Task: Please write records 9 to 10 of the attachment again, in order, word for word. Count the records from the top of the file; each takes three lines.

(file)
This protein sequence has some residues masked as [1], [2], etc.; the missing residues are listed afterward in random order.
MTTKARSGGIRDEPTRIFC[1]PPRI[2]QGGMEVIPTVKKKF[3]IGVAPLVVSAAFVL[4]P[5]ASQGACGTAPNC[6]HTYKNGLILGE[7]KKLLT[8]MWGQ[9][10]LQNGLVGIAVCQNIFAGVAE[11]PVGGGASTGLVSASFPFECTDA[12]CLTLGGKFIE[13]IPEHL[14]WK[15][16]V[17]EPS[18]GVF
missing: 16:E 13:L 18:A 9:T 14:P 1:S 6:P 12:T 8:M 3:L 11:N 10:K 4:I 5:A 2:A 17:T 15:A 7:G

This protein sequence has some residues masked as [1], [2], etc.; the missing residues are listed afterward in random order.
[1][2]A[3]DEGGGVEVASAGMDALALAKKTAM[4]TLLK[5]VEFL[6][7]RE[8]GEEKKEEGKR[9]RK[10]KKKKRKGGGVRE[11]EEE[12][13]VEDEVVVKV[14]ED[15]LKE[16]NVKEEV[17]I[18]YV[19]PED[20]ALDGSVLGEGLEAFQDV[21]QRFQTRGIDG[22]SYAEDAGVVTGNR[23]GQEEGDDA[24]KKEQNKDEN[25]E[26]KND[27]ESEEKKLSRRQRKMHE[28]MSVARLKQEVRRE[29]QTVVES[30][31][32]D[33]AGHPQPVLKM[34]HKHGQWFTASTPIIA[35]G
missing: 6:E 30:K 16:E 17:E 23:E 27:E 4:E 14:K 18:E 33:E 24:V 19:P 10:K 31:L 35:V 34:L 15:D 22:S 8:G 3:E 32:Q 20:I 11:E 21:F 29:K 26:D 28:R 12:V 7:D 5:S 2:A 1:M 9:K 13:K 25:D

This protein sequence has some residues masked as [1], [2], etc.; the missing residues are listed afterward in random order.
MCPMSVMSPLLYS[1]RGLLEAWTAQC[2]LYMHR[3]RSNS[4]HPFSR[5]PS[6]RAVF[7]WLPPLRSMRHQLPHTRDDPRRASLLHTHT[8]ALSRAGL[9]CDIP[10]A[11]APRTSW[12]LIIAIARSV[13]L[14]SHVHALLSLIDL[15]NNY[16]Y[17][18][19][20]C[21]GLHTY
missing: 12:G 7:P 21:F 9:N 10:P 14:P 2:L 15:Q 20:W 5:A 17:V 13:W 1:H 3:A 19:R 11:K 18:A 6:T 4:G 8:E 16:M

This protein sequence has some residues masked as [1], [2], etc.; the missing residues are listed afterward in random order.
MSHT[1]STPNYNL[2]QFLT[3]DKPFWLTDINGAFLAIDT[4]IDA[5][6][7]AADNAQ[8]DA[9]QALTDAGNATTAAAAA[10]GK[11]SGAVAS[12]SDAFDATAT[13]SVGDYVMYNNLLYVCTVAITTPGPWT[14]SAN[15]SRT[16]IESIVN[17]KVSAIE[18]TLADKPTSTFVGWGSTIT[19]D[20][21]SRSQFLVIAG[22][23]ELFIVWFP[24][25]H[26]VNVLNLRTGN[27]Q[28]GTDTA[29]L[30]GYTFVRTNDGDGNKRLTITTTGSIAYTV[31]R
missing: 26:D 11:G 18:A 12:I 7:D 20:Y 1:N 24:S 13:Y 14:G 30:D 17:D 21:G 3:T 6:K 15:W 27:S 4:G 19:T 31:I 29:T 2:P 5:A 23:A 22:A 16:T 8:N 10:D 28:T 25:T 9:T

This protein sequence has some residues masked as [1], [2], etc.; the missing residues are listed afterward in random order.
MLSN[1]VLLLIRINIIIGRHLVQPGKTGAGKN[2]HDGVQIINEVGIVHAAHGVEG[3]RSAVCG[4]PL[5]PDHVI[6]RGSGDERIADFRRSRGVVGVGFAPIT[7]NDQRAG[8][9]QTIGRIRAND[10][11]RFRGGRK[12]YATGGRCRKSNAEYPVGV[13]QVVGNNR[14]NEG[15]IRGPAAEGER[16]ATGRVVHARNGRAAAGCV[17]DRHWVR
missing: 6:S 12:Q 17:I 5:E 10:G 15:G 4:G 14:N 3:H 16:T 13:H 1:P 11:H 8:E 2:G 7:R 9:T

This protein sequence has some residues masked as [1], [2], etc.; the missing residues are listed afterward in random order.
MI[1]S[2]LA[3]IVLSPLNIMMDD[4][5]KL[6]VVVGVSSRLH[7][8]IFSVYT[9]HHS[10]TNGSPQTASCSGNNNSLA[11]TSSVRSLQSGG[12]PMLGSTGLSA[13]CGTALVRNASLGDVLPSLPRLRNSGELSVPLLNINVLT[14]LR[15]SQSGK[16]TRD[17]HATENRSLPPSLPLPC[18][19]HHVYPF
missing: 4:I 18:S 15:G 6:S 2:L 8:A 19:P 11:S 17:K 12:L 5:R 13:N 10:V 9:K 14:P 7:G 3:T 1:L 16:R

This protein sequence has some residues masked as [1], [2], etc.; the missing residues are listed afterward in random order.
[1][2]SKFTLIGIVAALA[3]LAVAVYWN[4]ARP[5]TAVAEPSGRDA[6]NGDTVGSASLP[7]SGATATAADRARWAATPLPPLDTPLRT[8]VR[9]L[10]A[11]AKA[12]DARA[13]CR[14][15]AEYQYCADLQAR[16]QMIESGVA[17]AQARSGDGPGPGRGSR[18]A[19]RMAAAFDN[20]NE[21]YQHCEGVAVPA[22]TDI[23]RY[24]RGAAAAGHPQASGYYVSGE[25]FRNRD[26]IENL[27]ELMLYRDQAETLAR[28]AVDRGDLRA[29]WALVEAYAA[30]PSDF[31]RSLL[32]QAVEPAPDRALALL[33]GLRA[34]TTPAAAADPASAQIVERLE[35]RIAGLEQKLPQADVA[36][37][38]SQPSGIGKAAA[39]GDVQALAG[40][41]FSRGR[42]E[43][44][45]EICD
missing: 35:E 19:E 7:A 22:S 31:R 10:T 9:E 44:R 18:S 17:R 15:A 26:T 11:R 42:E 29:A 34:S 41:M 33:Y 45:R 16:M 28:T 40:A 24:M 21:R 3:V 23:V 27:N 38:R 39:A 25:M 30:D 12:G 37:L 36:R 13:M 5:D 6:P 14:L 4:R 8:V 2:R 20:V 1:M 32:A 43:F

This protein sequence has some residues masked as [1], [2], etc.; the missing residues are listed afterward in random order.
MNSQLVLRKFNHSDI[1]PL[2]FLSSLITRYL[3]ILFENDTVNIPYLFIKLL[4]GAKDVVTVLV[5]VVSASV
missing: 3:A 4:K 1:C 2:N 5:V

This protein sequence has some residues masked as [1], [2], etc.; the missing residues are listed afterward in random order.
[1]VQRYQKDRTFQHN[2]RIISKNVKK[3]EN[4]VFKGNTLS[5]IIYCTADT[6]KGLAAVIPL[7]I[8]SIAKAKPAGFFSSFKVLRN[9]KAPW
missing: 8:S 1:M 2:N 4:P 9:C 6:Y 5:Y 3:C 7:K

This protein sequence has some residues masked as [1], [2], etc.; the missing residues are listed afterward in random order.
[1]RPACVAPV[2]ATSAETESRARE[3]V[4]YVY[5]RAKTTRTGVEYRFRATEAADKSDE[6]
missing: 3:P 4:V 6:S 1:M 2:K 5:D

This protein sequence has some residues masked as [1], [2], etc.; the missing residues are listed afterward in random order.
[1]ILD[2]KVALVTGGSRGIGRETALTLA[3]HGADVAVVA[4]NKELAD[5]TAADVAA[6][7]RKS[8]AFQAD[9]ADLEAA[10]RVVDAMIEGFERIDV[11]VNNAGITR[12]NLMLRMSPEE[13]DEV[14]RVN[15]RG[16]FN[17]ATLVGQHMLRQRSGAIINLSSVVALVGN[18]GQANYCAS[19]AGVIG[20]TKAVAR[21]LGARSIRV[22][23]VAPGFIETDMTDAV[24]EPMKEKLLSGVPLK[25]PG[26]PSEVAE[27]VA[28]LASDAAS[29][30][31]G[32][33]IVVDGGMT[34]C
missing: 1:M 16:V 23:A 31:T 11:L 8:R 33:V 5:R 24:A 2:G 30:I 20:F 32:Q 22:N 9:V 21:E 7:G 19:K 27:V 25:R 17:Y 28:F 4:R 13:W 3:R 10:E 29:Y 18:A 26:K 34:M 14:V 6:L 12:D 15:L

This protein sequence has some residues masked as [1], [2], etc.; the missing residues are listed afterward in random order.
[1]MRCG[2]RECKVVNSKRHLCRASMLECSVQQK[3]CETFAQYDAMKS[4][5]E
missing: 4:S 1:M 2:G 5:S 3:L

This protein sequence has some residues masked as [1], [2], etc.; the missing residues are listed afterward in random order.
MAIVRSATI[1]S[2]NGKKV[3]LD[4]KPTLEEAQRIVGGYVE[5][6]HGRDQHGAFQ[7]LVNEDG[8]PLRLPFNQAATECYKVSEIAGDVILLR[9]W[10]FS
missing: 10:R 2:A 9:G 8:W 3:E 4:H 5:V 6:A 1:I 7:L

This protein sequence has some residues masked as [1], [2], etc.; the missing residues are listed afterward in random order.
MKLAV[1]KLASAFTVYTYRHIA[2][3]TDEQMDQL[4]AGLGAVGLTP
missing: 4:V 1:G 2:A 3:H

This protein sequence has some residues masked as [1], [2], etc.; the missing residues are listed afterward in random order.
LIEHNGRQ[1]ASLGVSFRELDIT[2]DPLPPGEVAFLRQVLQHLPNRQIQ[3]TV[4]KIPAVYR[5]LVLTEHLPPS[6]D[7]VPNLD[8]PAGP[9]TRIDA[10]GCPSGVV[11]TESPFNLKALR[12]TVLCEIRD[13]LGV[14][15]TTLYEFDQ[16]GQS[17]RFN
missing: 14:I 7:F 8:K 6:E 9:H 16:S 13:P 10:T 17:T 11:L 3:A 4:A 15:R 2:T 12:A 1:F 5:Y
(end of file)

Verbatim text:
This protein sequence has some residues masked as [1], [2], etc.; the missing residues are listed afterward in random order.
[1]VQRYQKDRTFQHN[2]RIISKNVKK[3]EN[4]VFKGNTLS[5]IIYCTADT[6]KGLAAVIPL[7]I[8]SIAKAKPAGFFSSFKVLRN[9]KAPW
missing: 8:S 1:M 2:N 4:P 9:C 6:Y 5:Y 3:C 7:K

This protein sequence has some residues masked as [1], [2], etc.; the missing residues are listed afterward in random order.
[1]RPACVAPV[2]ATSAETESRARE[3]V[4]YVY[5]RAKTTRTGVEYRFRATEAADKSDE[6]
missing: 3:P 4:V 6:S 1:M 2:K 5:D